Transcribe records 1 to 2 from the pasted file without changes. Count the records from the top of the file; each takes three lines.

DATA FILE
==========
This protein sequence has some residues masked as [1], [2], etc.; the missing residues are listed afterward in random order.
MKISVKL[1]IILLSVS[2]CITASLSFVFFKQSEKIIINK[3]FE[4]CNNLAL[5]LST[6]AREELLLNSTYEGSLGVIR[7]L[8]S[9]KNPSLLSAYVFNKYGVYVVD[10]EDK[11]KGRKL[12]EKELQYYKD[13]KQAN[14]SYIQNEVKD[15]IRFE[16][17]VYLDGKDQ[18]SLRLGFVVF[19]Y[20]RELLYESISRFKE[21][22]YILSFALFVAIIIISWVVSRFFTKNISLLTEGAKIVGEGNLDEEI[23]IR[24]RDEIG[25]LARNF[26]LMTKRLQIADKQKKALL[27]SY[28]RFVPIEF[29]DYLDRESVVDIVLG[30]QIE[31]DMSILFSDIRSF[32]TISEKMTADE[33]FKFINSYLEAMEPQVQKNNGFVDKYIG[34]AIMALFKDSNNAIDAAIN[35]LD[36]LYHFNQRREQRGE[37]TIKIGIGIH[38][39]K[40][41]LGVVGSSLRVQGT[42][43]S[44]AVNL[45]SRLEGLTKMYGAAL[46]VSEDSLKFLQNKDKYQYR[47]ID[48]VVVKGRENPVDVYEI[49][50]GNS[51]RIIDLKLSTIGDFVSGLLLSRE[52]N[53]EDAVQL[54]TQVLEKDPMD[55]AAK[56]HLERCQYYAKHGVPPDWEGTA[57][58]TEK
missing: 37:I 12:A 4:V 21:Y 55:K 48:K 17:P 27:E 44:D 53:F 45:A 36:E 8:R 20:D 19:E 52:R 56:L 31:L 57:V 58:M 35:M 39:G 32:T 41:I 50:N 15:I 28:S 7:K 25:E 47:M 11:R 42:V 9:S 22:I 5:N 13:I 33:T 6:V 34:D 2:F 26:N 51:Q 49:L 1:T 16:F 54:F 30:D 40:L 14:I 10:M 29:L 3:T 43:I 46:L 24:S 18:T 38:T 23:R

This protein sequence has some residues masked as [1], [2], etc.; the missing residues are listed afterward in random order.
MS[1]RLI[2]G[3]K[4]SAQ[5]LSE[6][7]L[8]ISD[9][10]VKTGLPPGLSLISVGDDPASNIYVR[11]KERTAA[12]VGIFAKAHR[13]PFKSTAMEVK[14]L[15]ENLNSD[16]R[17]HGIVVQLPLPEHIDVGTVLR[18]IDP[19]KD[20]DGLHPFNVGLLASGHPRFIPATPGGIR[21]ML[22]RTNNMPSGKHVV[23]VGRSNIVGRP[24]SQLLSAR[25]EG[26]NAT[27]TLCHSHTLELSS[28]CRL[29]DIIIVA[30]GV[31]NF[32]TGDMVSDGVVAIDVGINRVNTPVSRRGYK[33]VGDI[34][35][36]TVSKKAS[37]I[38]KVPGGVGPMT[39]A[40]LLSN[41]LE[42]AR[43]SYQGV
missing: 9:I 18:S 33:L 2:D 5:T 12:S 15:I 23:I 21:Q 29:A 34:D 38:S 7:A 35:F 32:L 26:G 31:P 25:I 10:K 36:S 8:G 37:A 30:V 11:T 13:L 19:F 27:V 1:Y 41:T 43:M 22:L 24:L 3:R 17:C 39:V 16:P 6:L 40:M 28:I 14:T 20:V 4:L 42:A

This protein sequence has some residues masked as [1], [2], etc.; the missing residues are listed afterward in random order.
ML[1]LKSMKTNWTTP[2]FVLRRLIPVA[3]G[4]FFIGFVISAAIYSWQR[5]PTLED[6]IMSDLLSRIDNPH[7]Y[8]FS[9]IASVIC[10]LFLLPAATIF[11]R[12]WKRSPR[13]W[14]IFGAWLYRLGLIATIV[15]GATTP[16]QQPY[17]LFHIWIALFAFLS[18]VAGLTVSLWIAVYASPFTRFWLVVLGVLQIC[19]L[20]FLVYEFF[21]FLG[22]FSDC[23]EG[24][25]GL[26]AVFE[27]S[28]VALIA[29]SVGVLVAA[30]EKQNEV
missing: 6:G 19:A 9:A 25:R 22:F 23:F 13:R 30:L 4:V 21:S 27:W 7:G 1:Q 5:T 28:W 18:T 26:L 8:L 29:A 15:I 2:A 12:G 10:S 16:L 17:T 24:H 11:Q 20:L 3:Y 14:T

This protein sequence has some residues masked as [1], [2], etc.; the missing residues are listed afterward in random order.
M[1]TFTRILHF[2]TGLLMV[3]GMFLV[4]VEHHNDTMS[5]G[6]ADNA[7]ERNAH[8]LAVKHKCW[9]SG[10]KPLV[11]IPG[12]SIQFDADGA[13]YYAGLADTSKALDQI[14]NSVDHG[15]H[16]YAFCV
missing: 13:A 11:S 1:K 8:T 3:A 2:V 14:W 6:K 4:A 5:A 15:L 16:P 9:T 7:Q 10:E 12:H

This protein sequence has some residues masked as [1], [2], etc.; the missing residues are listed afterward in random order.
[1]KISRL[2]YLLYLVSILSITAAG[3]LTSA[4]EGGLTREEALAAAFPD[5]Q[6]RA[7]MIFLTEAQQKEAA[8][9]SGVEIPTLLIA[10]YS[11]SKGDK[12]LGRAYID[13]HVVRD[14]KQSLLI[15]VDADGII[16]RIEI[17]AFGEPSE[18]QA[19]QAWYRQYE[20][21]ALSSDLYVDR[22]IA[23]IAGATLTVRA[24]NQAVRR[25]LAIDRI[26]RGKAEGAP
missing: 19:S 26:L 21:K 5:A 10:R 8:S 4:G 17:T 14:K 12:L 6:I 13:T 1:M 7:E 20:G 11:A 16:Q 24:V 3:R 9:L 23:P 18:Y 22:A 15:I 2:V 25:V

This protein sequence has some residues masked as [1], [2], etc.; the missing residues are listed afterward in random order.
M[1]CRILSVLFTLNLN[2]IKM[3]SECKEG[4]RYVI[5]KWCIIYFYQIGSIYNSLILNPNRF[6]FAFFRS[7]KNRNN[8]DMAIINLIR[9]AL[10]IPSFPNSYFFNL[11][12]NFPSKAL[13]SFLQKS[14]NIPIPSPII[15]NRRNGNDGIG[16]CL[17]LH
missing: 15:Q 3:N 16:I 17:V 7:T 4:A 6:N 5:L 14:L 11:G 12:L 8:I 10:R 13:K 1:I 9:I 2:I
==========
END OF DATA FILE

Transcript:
This protein sequence has some residues masked as [1], [2], etc.; the missing residues are listed afterward in random order.
MKISVKL[1]IILLSVS[2]CITASLSFVFFKQSEKIIINK[3]FE[4]CNNLAL[5]LST[6]AREELLLNSTYEGSLGVIR[7]L[8]S[9]KNPSLLSAYVFNKYGVYVVD[10]EDK[11]KGRKL[12]EKELQYYKD[13]KQAN[14]SYIQNEVKD[15]IRFE[16][17]VYLDGKDQ[18]SLRLGFVVF[19]Y[20]RELLYESISRFKE[21][22]YILSFALFVAIIIISWVVSRFFTKNISLLTEGAKIVGEGNLDEEI[23]IR[24]RDEIG[25]LARNF[26]LMTKRLQIADKQKKALL[27]SY[28]RFVPIEF[29]DYLDRESVVDIVLG[30]QIE[31]DMSILFSDIRSF[32]TISEKMTADE[33]FKFINSYLEAMEPQVQKNNGFVDKYIG[34]AIMALFKDSNNAIDAAIN[35]LD[36]LYHFNQRREQRGE[37]TIKIGIGIH[38][39]K[40][41]LGVVGSSLRVQGT[42][43]S[44]AVNL[45]SRLEGLTKMYGAAL[46]VSEDSLKFLQNKDKYQYR[47]ID[48]VVVKGRENPVDVYEI[49][50]GNS[51]RIIDLKLSTIGDFVSGLLLSRE[52]N[53]EDAVQL[54]TQVLEKDPMD[55]AAK[56]HLERCQYYAKHGVPPDWEGTA[57][58]TEK
missing: 37:I 12:A 4:V 21:Y 55:K 48:K 17:P 27:E 44:D 53:F 45:A 36:E 8:R 20:D 19:E 52:R 56:L 31:L 57:V 58:M 35:M 39:G 32:T 41:I 50:N 15:I 28:S 7:K 25:E 47:M 11:R 42:V 9:S 22:I 5:N 13:I 33:T 6:V 34:D 2:F 26:N 51:Q 49:L 1:T 16:F 54:F 30:D 40:L 14:I 10:M 29:L 3:T 43:I 46:L 24:S 18:T 38:T 23:R

This protein sequence has some residues masked as [1], [2], etc.; the missing residues are listed afterward in random order.
MS[1]RLI[2]G[3]K[4]SAQ[5]LSE[6][7]L[8]ISD[9][10]VKTGLPPGLSLISVGDDPASNIYVR[11]KERTAA[12]VGIFAKAHR[13]PFKSTAMEVK[14]L[15]ENLNSD[16]R[17]HGIVVQLPLPEHIDVGTVLR[18]IDP[19]KD[20]DGLHPFNVGLLASGHPRFIPATPGGIR[21]ML[22]RTNNMPSGKHVV[23]VGRSNIVGRP[24]SQLLSAR[25]EG[26]NAT[27]TLCHSHTLELSS[28]CRL[29]DIIIVA[30]GV[31]NF[32]TGDMVSDGVVAIDVGINRVNTPVSRRGYK[33]VGDI[34][35][36]TVSKKAS[37]I[38]KVPGGVGPMT[39]A[40]LLSN[41]LE[42]AR[43]SYQGV
missing: 9:I 18:S 33:L 2:D 5:T 12:S 15:I 23:I 21:Q 29:A 34:D 38:S 7:A 35:F 32:L 26:G 31:P 25:I 10:K 36:S 8:G 37:A 30:V 11:T 13:L 19:F 27:V 1:Y 41:T 43:M 22:L 24:L 3:R 17:C 39:V 16:P 6:L 40:M 28:I 14:T 20:V 4:L 42:A